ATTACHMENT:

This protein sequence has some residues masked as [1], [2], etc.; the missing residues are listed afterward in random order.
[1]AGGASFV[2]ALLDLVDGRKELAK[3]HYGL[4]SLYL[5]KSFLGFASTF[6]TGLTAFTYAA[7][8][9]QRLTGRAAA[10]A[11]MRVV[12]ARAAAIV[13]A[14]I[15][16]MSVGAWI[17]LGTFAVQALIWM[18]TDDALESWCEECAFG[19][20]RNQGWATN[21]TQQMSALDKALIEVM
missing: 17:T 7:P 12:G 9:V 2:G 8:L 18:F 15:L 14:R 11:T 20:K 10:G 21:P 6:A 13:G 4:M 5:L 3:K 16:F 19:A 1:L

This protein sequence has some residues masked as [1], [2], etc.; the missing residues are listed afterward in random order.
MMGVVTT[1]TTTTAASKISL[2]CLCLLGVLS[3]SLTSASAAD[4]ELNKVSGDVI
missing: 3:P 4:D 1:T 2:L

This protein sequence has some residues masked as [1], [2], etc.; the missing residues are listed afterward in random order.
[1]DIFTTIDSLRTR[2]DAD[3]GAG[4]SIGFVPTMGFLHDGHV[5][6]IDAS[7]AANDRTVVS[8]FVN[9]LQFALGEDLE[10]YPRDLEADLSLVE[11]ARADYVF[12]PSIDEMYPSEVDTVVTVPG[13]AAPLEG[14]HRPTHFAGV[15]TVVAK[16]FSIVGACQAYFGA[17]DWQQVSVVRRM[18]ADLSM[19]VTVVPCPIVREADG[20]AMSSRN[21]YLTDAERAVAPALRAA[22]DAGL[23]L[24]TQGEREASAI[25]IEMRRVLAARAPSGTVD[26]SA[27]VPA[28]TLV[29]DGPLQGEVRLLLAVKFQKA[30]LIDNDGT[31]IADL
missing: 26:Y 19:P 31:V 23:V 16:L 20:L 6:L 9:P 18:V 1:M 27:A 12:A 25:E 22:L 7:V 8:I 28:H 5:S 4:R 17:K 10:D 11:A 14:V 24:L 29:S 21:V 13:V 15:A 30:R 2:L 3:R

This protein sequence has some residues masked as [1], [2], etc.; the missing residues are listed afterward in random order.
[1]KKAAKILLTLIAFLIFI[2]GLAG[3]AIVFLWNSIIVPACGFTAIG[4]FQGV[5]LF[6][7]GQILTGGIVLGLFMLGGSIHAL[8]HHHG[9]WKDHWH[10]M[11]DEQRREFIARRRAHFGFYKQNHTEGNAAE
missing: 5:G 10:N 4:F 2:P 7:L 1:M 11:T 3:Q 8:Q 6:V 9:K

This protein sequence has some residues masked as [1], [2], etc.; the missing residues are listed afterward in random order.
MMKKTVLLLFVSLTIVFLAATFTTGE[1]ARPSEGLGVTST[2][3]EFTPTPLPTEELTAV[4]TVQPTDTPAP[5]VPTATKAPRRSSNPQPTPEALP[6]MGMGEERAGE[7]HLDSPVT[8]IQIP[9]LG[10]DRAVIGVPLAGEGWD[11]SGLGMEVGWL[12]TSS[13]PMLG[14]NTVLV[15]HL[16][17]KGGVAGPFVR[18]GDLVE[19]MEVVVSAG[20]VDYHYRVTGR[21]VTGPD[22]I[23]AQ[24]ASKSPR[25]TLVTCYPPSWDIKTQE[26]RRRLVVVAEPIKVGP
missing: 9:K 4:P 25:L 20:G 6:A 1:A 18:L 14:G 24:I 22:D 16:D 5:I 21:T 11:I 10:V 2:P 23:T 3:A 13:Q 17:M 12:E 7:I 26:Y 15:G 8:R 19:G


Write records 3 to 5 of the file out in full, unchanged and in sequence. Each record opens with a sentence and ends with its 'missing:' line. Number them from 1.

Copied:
This protein sequence has some residues masked as [1], [2], etc.; the missing residues are listed afterward in random order.
[1]DIFTTIDSLRTR[2]DAD[3]GAG[4]SIGFVPTMGFLHDGHV[5][6]IDAS[7]AANDRTVVS[8]FVN[9]LQFALGEDLE[10]YPRDLEADLSLVE[11]ARADYVF[12]PSIDEMYPSEVDTVVTVPG[13]AAPLEG[14]HRPTHFAGV[15]TVVAK[16]FSIVGACQAYFGA[17]DWQQVSVVRRM[18]ADLSM[19]VTVVPCPIVREADG[20]AMSSRN[21]YLTDAERAVAPALRAA[22]DAGL[23]L[24]TQGEREASAI[25]IEMRRVLAARAPSGTVD[26]SA[27]VPA[28]TLV[29]DGPLQGEVRLLLAVKFQKA[30]LIDNDGT[31]IADL
missing: 26:Y 19:P 31:V 23:V 16:L 20:L 6:L 9:P 18:V 1:M 27:A 12:A 25:E 22:L 7:V 8:I 28:H 5:S 4:R 17:K 10:D 11:A 14:V 24:L 29:S 21:V 13:V 15:A 30:R 2:L 3:R

This protein sequence has some residues masked as [1], [2], etc.; the missing residues are listed afterward in random order.
[1]KKAAKILLTLIAFLIFI[2]GLAG[3]AIVFLWNSIIVPACGFTAIG[4]FQGV[5]LF[6][7]GQILTGGIVLGLFMLGGSIHAL[8]HHHG[9]WKDHWH[10]M[11]DEQRREFIARRRAHFGFYKQNHTEGNAAE
missing: 5:G 10:N 4:F 2:P 7:L 1:M 11:T 3:Q 8:Q 6:V 9:K

This protein sequence has some residues masked as [1], [2], etc.; the missing residues are listed afterward in random order.
MMKKTVLLLFVSLTIVFLAATFTTGE[1]ARPSEGLGVTST[2][3]EFTPTPLPTEELTAV[4]TVQPTDTPAP[5]VPTATKAPRRSSNPQPTPEALP[6]MGMGEERAGE[7]HLDSPVT[8]IQIP[9]LG[10]DRAVIGVPLAGEGWD[11]SGLGMEVGWL[12]TSS[13]PMLG[14]NTVLV[15]HL[16][17]KGGVAGPFVR[18]GDLVE[19]MEVVVSAG[20]VDYHYRVTGR[21]VTGPD[22]I[23]AQ[24]ASKSPR[25]TLVTCYPPSWDIKTQE[26]RRRLVVVAEPIKVGP
missing: 9:K 4:P 25:L 20:G 6:A 1:A 18:L 14:G 24:I 22:D 16:D 5:I 21:T 11:I 10:V 2:P 23:T 3:A 13:Q 17:M 12:E 7:I 26:Y 15:G 8:R 19:G